The Kripalu Approach to New Year’s Resolutions

When the clock strikes midnight on New Year’s Eve, many of us make a celebratory toast to the year to come. And, waking up on January 1, we resolve to make changes in our lives that we believe will bring us greater health, wealth, happiness, and peace of mind. We want so deeply to make tangible shifts in our lives—and yet, according to a study conducted by the University of Scranton, just 8 percent of people achieve their New Year’s goals. While we could chalk up that sobering statistic to the fact that most humans lack the self-discipline required to make significant long-term change, Izzy Lenihan, life, career, and wellness coach at Kripalu, would beg to differ.

The reason why so many resolutions fail, she says, is because “we don’t make an emotional connection to why the goal is important. A goal is a plan or an aim with a target in mind, but the intention is the energy behind it. That’s how you make things happen in your life—when it’s not just a thought, it’s actually an emotion, and you have that vision in front of you.”

Izzy says an intention, as opposed to a resolution, focuses on what we wish to experience, express, and receive. “The intention is the spiritual practice behind achieving your goal,” she explains. “One way to create intentions is to decide how you want to feel.”

For example, your goal might be to exercise more, but your intention would be to feel as healthy as possible. “That’s a far easier way of practicing achieving that goal,” Izzy says. “Be the healthiest person you can be every day.”

Baby Steps Forward

Like many coaches, Izzy says goals need timelines (for example, what exercise routine do you want to create within the next three months?) and are best achieved when they’re broken down into baby steps. She advocates two action steps and one internal process step, which she calls the “being” step.

Action steps towards the goal of exercising more might be joining a gym or working with a fitness trainer. “Along the way towards your goal,” she notes, “one of the things that will always happen is that you’ll get uncomfortable, so you have to attach an internal practice, a mindfulness practice of sorts, in order to help you achieve the goal.”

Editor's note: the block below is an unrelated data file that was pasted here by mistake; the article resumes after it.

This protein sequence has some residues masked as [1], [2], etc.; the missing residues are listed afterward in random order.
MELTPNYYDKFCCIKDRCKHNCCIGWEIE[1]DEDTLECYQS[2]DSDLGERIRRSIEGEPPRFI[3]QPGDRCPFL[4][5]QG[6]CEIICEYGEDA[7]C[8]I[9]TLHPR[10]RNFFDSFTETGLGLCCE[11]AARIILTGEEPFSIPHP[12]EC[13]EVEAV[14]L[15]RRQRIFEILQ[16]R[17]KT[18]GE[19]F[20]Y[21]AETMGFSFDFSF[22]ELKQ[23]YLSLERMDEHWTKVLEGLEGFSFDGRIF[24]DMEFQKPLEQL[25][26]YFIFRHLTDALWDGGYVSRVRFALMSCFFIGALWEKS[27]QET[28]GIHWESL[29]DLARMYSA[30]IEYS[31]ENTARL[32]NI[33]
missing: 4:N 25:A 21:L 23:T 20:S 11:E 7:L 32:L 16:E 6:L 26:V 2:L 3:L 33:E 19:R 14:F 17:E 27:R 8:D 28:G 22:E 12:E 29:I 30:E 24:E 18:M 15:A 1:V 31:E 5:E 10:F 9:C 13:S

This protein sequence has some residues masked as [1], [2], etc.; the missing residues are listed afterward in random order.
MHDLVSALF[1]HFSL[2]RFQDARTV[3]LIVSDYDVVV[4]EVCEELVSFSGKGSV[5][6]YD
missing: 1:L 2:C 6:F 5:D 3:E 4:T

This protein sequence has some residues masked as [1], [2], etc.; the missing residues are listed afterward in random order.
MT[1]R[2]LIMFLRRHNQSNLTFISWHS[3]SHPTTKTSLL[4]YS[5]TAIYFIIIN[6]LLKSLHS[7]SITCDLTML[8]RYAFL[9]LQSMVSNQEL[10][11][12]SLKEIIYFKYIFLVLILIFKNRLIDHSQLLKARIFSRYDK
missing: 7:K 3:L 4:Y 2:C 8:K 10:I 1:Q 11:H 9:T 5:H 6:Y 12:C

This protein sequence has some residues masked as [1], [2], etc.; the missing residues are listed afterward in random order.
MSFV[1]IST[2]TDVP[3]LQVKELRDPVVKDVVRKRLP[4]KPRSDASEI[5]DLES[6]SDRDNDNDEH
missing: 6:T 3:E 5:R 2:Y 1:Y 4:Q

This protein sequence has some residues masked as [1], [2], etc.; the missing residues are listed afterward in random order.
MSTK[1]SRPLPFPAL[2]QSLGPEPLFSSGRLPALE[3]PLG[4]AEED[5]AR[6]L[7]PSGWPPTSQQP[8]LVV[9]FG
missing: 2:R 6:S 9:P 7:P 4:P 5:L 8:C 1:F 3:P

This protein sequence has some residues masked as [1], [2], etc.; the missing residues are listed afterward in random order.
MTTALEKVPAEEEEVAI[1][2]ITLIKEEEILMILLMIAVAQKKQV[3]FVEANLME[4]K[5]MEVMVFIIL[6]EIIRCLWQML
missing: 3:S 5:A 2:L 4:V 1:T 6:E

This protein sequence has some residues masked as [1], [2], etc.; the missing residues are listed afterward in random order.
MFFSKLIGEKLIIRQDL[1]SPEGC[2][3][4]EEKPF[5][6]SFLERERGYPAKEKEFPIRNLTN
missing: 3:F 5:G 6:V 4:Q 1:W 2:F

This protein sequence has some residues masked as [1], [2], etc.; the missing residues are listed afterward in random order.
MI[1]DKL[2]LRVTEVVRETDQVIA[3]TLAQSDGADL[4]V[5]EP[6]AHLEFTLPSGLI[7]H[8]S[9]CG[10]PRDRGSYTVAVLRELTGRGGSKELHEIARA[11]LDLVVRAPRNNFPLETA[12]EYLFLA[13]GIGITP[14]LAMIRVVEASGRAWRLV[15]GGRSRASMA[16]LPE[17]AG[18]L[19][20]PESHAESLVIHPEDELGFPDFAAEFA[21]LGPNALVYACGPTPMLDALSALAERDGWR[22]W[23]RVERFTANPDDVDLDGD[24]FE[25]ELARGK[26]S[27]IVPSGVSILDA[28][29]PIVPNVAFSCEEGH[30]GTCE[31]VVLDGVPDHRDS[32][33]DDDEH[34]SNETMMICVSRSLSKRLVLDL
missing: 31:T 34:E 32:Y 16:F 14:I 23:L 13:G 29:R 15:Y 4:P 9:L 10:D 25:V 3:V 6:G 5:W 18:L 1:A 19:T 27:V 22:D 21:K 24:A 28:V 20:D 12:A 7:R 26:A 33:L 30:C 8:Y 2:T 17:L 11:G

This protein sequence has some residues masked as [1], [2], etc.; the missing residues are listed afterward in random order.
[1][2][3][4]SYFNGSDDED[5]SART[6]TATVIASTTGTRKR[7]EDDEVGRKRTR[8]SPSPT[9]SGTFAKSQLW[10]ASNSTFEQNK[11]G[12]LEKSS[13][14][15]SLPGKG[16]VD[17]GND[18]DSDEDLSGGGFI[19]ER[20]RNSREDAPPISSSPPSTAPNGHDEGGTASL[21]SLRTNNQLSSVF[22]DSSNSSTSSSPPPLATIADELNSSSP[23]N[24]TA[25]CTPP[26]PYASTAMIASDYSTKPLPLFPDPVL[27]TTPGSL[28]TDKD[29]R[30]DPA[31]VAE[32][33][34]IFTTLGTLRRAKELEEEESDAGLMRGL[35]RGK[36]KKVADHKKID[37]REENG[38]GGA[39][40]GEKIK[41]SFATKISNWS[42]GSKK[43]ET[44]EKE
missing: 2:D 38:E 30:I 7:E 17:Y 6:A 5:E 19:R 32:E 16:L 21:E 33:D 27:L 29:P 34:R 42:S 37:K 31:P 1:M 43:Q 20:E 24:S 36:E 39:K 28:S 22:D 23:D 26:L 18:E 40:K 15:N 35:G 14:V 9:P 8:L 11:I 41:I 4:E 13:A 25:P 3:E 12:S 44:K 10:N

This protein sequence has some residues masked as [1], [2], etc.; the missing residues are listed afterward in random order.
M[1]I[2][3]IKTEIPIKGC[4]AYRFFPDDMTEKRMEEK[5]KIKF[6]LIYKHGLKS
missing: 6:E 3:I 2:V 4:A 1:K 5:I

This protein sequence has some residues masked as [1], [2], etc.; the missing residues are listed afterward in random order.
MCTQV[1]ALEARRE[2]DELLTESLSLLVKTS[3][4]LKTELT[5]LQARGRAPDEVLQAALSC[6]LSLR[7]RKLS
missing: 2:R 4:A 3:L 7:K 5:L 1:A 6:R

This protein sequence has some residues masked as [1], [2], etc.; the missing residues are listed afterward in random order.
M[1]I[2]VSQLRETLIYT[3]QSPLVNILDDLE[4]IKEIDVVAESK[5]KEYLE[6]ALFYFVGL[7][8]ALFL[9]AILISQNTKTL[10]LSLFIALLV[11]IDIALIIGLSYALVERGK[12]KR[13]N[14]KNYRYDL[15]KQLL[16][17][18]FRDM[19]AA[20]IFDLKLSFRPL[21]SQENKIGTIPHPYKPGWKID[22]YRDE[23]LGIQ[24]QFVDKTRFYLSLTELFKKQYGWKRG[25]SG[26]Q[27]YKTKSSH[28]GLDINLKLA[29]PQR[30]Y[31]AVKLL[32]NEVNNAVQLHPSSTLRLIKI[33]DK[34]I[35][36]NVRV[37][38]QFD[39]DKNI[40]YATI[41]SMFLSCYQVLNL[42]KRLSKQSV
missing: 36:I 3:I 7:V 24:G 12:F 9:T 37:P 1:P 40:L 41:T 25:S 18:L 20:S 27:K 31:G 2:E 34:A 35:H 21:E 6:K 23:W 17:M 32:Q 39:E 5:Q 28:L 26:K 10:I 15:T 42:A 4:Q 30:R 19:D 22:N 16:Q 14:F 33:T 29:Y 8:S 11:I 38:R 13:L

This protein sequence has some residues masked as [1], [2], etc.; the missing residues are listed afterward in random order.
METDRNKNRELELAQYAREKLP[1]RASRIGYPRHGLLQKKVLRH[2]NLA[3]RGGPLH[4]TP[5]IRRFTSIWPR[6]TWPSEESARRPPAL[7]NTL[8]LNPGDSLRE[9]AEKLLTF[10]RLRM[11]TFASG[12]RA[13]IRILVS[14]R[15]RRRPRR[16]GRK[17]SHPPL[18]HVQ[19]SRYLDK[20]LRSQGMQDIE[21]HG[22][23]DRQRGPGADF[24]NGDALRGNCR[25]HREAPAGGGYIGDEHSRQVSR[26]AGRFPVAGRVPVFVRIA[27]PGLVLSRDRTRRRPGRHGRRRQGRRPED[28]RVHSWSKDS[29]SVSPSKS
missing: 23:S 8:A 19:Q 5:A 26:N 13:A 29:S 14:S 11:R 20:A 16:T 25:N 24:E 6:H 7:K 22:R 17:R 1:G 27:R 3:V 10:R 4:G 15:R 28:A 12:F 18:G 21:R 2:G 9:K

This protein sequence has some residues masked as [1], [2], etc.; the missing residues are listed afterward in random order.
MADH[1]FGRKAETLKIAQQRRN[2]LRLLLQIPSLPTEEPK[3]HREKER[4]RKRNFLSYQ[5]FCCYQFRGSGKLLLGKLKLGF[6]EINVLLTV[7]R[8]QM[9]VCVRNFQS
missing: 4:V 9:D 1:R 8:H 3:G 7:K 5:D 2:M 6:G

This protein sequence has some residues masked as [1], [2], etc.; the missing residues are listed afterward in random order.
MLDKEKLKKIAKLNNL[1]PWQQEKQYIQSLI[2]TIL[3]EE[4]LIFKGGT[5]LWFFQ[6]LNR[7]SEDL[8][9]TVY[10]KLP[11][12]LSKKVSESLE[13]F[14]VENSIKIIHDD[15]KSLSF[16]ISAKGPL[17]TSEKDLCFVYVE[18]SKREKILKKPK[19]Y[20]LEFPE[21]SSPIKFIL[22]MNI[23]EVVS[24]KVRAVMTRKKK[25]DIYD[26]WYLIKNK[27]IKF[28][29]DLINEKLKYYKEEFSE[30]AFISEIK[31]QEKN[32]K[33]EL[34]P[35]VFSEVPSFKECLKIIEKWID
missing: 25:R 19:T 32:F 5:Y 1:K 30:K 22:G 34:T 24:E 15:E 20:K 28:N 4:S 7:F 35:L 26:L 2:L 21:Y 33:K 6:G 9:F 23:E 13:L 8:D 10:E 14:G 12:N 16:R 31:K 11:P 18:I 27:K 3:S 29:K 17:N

Izzy reminds her clients that berating themselves for setbacks or missteps doesn’t make goals more achievable. “We can’t punish our way to success. Instead, try to get curious and say, ‘Isn’t that interesting? I haven’t been getting to the gym this week. I wonder what’s going on.’ Notice how you’re feeling, but don’t beat yourself up about it.”

Kripalu Methodology for Riding the Resolution Wave

Mindfulness (“being”) practices are the steps we can turn to when we’re not progressing with our goal, or we’re frustrated by not achieving it as quickly as we’d like. Kripalu Yoga methodology supports this work. Just as when we hit a physical edge on the mat, when we hit physical, mental, or emotional obstacles in the pursuit of our goals, we might

So yes, taking action is a must to achieve goals, but having a conscious internal practice is the crucial step that’s often overlooked. “That’s how you make a goal happen,” Izzy says. And if you’re not getting there, create three more baby steps—“because a whole bunch of steps done successfully adds up to huge shifts in your life,” Izzy says.

Living Your Resolutions

Izzy adds that it’s helpful to employ the law of attraction when attempting to turn resolutions into reality. “You don’t attract what you want, you attract who you are,” she says. “If you want to experience more joy in your life, you need to begin thinking like a joyful person. You actually have to become what you want to attract in your life.”

If you want more prosperity, Izzy says, try thinking not from a place of fear and scarcity, but from a place of prosperity and abundance. If you want to make a living as an artist, start living like one, practicing your art every day. If you want a loving romantic relationship in your life, show up in the world like you love yourself. “It’s really all about aligning your intentions with your actions,” she says.

Finally, it’s important to celebrate successes. “If you’re trying to give up smoking, one way to do that is to give yourself a reward on a regular basis,” Izzy suggests. “You could put the money you’d spend on cigarettes in a jar and do something special with it.”

Ultimately, when we hold to our goals while focusing on our intentions, we build self-confidence and strengthen our integrity. As Izzy puts it: “We’re not just saying what we want, we’re living what we want.”

Portland Helmich has been investigating natural health and healing for more than 15 years, as a host, reporter, writer, and producer.

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